Theresa May thinks she’s got rid of millions of voters. But there’s a week to send her a massive fuck you

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Young people could make all the difference in the next general election. But figures released by the Electoral Reform Society warn of a “ticking time-bomb” due to Conservative Party changes to the way people register to vote. And with a week to go before the registration deadline, it’s a timely warning to ensure you and everyone you know retains their right to vote.

System changes

In 2015, the Conservative Party changed the rules on registering to vote. Previously, parents and universities could enroll young people themselves. But the change, known as Individual Electoral Registration (IER) means this is no longer possible. And it could mean that people who think they’re registered to vote have actually been removed from the electoral roll.

Although allegedly designed to combat electoral fraud, the new system can both discriminate against young people and benefit the Tories. And figures show that up to seven million people could be affected. Speaking about the changes in 2015, Shadow Justice Secretary Lord Falconer stated:

The Tories are ignoring the Electoral Commission’s recommendation not to proceed in December 2015 – a decision which risks depriving millions of people of a vote as they fall off the electoral register.

And he claimed that it was:

yet another example of how David Cameron’s government is intent on rigging the game in its favour.


According to a press release from the Electoral Reform Society, IER is making a difference to the numbers registering. Chief Executive Katie Ghose warns:

Read on...

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There is a real risk that this election could be one where the registration time bomb goes off – leaving hundreds of thousands without a voice. The collapse in the number of 16 and 17 year olds on the register in 2016 is a warning sign to anyone who cares about political engagement and young people’s stake in our democracy.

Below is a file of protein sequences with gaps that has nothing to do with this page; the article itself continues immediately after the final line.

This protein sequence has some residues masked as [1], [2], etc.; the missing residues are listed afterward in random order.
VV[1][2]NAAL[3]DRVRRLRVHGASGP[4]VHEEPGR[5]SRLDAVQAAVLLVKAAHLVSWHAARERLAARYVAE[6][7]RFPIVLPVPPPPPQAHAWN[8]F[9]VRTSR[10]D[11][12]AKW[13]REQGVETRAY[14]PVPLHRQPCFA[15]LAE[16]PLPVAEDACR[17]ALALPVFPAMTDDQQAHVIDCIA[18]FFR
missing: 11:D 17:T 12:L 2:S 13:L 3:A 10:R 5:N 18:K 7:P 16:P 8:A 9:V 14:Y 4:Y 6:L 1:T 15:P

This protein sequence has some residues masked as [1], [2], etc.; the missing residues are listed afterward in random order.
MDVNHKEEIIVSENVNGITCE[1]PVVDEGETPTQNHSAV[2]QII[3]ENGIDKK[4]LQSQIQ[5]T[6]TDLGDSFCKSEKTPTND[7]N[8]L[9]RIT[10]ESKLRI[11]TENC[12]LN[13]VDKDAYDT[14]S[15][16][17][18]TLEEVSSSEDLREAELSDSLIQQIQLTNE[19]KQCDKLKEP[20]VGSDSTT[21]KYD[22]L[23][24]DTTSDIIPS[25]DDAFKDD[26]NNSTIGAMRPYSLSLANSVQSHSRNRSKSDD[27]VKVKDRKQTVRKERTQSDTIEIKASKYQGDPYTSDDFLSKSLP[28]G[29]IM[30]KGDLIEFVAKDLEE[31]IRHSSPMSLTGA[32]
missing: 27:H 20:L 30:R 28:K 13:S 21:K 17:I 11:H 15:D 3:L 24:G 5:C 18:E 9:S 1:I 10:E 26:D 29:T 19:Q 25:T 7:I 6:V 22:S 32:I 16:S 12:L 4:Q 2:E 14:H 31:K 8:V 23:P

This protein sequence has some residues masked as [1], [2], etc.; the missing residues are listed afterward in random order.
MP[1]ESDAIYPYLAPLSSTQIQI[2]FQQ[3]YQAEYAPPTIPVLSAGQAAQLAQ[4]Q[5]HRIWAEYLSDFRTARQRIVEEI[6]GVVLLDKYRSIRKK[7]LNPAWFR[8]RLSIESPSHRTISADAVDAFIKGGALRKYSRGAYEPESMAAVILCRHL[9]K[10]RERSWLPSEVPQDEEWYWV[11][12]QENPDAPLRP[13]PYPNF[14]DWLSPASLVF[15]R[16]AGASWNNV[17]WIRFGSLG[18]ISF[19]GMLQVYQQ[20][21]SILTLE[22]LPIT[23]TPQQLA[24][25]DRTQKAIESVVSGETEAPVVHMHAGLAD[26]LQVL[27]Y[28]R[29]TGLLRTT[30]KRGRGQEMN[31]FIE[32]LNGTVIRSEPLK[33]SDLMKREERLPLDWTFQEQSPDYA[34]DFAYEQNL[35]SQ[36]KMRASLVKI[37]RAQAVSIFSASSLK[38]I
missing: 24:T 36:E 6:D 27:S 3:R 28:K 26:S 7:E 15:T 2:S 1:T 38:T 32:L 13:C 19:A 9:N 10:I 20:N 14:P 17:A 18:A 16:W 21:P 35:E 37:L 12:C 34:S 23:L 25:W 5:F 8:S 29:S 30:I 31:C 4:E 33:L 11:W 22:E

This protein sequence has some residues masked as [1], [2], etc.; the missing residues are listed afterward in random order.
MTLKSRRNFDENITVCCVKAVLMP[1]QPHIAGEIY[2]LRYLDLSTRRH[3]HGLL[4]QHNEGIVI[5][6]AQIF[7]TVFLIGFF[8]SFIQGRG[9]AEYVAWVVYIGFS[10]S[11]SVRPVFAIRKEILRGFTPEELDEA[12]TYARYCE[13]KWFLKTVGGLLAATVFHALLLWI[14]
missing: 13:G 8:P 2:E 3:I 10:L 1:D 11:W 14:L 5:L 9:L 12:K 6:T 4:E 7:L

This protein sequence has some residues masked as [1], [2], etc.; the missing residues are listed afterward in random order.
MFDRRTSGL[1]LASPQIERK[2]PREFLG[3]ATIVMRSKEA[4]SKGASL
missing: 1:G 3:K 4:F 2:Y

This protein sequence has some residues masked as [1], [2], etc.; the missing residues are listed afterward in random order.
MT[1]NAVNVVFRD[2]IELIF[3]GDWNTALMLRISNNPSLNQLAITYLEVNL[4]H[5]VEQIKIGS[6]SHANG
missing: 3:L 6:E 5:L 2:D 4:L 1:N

Ghose also highlighted that nearly seven million people are either not on the roll or incorrectly registered. And she is urging potential voters to “sign up before it’s too late”:

With just a week to go to register in time for the General Election, it’s vital that the new generation of potential voters – people who may have fallen off the electoral roll since the registration system was changed – sign up before it’s too late.


But there is hope, and many young people are registering to vote. As The Canary previously reported, in just three days, 103,439 18-to-24-year-olds registered.

And this surge has continued. Importantly, this age group is much more likely to vote Labour. According to polls, Labour has a 19% lead in this age group.

Meanwhile, a poll revealed that 93% of students say they are registered to vote. And student support for Labour has leapt to 55% under Corbyn, according to research from the Higher Education Policy Institute (Hepi) and YouthSight. This is a huge increase. Towards the end of Ed Miliband’s leadership in 2015, student support for Labour sat at 35%. Under Tony Blair in 2005, only 23% backed Labour.

There’s a week left – use it!

The deadline to register to vote is Monday 22 May. It can be done online and only takes a few minutes. As Russell Brand explains in this video:

It’s also worth remembering that registering to vote is not enough. The vote needs to be used. In 2015, only 43% of those under 25 voted compared to 78% of those over 65. And analysis shows this discrepancy in the turnout benefited the Tories.

Voting may not necessarily answer your desire for radical change. But not registering to vote only benefits the Tories. This is the party that is dismantling our NHS and selling it off to the highest bidder; wrecking our education system; destroying the lives of disabled people; and slashing benefits for those under 21.

A Tory landslide is not a done deal. If people continue registering and actually use their votes, it could be a very different picture. And the combination could still mean disastrous news for May.

Get Involved!

Register to vote in the 8 June general election.

– Discuss the key policy issues with family members, colleagues and neighbours. And organise! Join (and participate in the activities of) a union, an activist group, and/or a political party.

– Also read more Canary articles on the 2017 general election.

Featured image via Flickr

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